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To create our smart contract, on the remix editor click on the contracts folder, and a list of existing files will appear on the dropdown.

Next, right-click on the contracts directory and create a new file with the name Transactions.sol, be sure you name it appropriately. Use the image above as a reference point.

Once the file has been created, it will immediately present you with the coding interface as seen in the above image. Now let’s start coding…

// SPDX-License-Identifier: MIT
pragma solidity ^0.8.0;

The above code tells the remix editor which software license and version of the compiler your smart contract will be using.

contract Transactions {
    address private owner;
    uint256 transactionCounts;
    mapping (address => uint) balanceOf;
}

The code above creates a solidity smart contract with the name Transactions. Note that the name of the file is the same as the smart contract’s name. It is of the convention that your solidity smart contract follows this rule.

Owner, transactionCounts, and balanceOf are properties or variables. The owner variable will only contain wallet addresses. transactionCounts will carry unsigned integers, and balanceOf is an array that will hold the addresses of the users that interact with our smart contract.

event Transfer(address indexed sender, address indexed receiver, uint256 amount, string remark, uint256 timestamp);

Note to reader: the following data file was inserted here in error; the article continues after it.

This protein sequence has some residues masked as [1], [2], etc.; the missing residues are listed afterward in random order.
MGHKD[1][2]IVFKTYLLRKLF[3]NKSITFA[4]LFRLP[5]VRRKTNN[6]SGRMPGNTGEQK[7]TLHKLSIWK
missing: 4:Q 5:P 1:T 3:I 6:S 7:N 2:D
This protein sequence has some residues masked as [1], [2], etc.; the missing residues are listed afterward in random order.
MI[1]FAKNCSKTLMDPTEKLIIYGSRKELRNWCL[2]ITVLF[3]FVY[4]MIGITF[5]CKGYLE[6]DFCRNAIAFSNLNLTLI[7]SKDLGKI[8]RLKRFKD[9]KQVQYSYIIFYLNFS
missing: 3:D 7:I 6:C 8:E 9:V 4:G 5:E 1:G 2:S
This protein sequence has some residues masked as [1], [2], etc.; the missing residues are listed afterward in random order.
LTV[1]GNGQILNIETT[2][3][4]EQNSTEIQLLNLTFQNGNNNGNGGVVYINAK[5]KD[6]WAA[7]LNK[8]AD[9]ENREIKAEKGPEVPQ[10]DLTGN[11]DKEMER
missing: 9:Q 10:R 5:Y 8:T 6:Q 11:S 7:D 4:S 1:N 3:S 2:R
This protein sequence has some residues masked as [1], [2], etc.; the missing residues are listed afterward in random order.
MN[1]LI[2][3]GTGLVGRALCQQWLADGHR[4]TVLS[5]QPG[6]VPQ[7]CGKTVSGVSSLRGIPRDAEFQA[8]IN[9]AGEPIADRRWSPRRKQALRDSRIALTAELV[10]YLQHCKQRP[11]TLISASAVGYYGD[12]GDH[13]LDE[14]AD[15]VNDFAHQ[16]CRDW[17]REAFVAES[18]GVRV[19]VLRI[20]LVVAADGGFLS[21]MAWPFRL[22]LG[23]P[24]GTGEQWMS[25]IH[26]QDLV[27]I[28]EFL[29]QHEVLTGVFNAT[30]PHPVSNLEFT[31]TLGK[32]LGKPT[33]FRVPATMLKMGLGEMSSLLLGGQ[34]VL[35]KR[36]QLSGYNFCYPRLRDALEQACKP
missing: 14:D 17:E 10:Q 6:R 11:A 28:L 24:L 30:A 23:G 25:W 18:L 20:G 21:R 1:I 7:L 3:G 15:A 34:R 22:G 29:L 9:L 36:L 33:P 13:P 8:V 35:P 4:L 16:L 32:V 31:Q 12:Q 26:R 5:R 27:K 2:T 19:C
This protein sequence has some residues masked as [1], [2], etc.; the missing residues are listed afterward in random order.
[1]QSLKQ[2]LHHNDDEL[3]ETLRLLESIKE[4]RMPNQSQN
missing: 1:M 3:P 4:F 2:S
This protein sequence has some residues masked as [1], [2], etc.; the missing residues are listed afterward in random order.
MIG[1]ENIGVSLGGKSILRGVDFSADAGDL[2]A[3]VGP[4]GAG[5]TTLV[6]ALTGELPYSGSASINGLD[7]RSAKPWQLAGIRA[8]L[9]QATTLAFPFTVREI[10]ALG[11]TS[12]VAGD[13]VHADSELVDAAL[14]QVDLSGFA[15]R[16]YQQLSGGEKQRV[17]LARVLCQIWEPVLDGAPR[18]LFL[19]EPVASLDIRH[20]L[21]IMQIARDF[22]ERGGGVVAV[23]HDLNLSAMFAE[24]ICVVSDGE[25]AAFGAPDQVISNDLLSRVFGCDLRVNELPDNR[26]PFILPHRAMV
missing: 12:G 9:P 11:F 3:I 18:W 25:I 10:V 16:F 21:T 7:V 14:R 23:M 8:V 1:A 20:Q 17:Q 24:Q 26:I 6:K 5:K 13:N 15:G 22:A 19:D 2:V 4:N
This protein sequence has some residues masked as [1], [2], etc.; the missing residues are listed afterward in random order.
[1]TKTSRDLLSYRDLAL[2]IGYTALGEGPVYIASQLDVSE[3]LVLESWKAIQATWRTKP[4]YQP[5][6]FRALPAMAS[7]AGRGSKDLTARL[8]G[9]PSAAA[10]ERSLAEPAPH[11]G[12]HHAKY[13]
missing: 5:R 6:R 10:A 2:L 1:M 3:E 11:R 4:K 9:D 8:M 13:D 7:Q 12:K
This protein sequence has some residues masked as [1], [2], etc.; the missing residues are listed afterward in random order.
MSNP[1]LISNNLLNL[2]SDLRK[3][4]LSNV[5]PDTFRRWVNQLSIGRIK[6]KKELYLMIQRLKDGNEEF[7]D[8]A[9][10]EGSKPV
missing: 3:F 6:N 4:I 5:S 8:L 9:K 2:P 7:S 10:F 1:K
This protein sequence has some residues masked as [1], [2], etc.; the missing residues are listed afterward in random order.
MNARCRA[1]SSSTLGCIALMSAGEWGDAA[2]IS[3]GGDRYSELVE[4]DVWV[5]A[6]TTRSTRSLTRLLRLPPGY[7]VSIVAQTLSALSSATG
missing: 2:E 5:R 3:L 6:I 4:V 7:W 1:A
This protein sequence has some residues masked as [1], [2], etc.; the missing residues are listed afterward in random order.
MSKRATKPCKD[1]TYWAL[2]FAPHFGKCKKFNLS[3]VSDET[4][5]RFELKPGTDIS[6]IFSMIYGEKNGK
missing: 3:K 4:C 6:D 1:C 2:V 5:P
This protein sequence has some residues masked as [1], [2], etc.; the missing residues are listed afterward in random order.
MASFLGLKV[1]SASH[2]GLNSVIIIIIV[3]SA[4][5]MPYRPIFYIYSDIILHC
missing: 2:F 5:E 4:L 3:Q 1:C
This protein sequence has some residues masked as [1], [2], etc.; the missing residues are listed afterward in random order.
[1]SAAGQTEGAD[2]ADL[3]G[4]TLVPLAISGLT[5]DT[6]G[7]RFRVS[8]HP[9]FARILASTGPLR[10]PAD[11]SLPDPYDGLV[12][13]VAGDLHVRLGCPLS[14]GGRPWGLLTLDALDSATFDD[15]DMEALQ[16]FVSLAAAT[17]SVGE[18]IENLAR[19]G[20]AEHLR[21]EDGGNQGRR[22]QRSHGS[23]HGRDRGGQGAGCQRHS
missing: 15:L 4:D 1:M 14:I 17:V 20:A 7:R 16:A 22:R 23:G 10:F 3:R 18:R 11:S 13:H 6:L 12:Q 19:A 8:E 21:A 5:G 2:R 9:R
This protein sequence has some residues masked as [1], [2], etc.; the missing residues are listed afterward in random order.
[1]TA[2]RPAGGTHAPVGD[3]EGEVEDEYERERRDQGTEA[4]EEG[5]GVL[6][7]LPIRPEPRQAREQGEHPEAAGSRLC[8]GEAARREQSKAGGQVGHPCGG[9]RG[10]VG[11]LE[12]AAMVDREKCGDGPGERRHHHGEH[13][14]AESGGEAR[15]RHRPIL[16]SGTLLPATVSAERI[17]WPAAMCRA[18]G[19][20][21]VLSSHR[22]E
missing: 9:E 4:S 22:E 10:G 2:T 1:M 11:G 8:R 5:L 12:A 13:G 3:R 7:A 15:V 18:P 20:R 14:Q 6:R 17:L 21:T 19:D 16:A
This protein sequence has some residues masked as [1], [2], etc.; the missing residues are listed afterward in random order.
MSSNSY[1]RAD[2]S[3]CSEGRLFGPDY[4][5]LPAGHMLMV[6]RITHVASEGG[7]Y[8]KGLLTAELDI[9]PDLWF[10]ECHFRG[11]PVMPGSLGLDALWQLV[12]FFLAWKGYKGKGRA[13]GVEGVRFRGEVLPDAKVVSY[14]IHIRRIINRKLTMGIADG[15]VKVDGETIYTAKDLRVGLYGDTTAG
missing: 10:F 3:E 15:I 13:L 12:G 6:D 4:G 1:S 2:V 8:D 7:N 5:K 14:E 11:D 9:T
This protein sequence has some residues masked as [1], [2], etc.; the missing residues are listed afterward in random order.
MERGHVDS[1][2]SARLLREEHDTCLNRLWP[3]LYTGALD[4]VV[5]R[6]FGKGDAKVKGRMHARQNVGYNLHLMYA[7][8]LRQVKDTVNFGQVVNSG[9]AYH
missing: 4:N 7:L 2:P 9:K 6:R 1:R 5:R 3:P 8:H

struct TransferStruct {
    address sender;
    address receiver;
    uint256 amount;
    string remark;
    uint256 timestamp;
}
    
TransferStruct[] transactions;

On this block of code, we are telling our smart contract to use a transfer event whenever a transfer is carried out between two accounts. This event will bear a record of the sender and receiver’s address, the amount sent, a remark made for the transaction, and a timestamp that will mark when the transaction was made.

Also, we defined a structure that our smart contract transactions will carry. This is necessary to keep things uniform. And lastly, we defined a transactions array that will keep track of all the transactions that are made on this smart contract.

constructor() {
    owner = msg.sender;
    balanceOf[tx.origin] = msg.sender.balance;
}

function getOwner() public view returns (address) {
    return owner;
}

function sendMoney(address payable receiver, uint256 amount, string memory remark) public returns(bool success) {
    if (balanceOf[owner] < amount) return false;
    balanceOf[owner] -= amount;
    balanceOf[receiver] += amount;
    transactionCounts += 1;
    transactions.push(
        TransferStruct(
            owner,
            receiver,